The French pharma giant announced early Monday that it is snagging San Diego biotech Synthorx in a $2.5 billion deal. That marks an affordable bolt-on for Sanofi but a considerable return for Synthorx backers, including Avalon, RA Capital and OrbiMed: At $68 per share, the price represents a 172% premium to Friday’s closing.

Synthorx’s take on alternative IL-2 drugs for both cancer and autoimmune disorders — enabled by a synthetic DNA base pair pioneered by Scripps professor Floyd Romesberg — “fits perfectly” with the kind of innovation that he wants at Sanofi, Hudson said.

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Roche faces an­oth­er de­lay in strug­gle to nav­i­gate Spark deal past reg­u­la­tors — but this one is very short

Roche today issued the latest in a long string of delays of its $4.3 billion buyout of Philadelphia-based Spark Therapeutics. The delay comes as little surprise — it is their 10th in as many months — as their most recent delay was scheduled to expire before a key regulatory deadline.

But it is notable for its length: 6 days.

Previous extensions had moved the goalposts by about 3 weeks to a month, with the latest on November 22 expiring tomorrow. The new delay sets a deadline for next Monday, December 16, the same day by which the UK Competition and Markets Authority has to give its initial ruling on the deal. And they already reportedly have lined up an OK from the FTC staff – although that’s only one level of a multi-step process.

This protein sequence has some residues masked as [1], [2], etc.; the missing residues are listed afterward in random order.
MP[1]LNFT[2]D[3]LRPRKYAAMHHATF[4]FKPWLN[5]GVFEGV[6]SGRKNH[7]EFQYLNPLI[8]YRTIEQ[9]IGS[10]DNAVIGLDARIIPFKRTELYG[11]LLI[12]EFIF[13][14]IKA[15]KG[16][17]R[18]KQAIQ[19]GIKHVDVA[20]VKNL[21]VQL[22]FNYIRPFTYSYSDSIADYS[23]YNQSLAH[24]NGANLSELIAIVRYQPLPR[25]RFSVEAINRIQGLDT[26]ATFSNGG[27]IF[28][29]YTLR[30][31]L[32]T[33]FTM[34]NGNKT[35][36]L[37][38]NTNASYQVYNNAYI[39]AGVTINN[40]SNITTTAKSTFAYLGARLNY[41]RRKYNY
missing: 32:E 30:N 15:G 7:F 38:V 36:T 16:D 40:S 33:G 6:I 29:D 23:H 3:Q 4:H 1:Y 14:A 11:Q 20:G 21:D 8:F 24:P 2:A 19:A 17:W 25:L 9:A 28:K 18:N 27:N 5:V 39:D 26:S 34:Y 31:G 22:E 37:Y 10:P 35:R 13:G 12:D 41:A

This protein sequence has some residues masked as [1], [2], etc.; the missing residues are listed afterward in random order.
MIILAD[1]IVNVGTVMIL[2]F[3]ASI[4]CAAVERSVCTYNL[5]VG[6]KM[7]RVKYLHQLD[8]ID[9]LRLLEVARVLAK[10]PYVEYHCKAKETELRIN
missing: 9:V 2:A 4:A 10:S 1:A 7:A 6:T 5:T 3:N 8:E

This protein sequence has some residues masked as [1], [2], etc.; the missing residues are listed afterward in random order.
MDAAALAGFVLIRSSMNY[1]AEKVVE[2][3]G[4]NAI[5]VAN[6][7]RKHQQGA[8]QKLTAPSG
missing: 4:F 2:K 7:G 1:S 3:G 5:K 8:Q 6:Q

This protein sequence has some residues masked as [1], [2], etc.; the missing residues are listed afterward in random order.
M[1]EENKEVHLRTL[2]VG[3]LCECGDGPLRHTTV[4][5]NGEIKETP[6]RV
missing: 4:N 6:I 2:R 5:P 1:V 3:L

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KalVis­ta's di­a­bet­ic mac­u­lar ede­ma da­ta falls short — will Mer­ck walk away?

Merck’s 2017 bet on KalVista Pharmaceuticals may have soured, after the UK/US-based biotech’s lead drug failed a mid-stage study in patients with diabetic macular edema (DME).

Two doses of the intravitreal injection, KVD001, were tested against a placebo in a 129-patient trial. Patients who continued to experience significant inflammation and diminished visual acuity, despite anti-VEGF therapy, were recruited to the trial. Typically patients with DME — the most frequent cause of vision loss related to diabetes — are treated with anti-VEGF therapies such as Regeneron’s flagship Eylea or Roche’s Avastin and Lucentis.

UP­DAT­ED: Ob­sE­va makes case for best-in-class hor­mone sup­pres­sive ther­a­py in pos­i­tive uter­ine fi­broid study

About a month after the Swiss biotech disclosed a failed late-stage study in its IVF program, ObsEva on Monday unveiled positive pivotal data on its experimental treatment for heavy menstrual bleeding triggered by uterine fibroids.

ObsEva in-licensed the drug, linzagolix, from Japan’s Kissei Pharmaceutical in 2015. Two doses of the drug (100 mg and 200 mg) were tested against a placebo in the 535-patient Phase III study, dubbed PRIMROSE 2, in patients who were both on and off hormonal add-back therapy (ABT).

Ear­ly-stage can­cer biotech nails $85M C round; Flem­ming Orn­skov's Gal­der­ma scores 'break­through' sta­tus

→ Zentalis Pharmaceuticals just nabbed an $85 million round from a syndicate that includes Matrix Capital, Viking Global Investors, Redmile Group, Farallon Capital, Perceptive Advisors, Surveyor Capital and Eventide Asset Management. Their lead drug is ZN-c5, which is currently in Phase I/II trials. The biotech describes that drug as a “potential best-in-class oral Selective Estrogen Receptor Degrader for estrogen receptor-positive, HER2-negative (ER+/ HER2-) breast cancer.”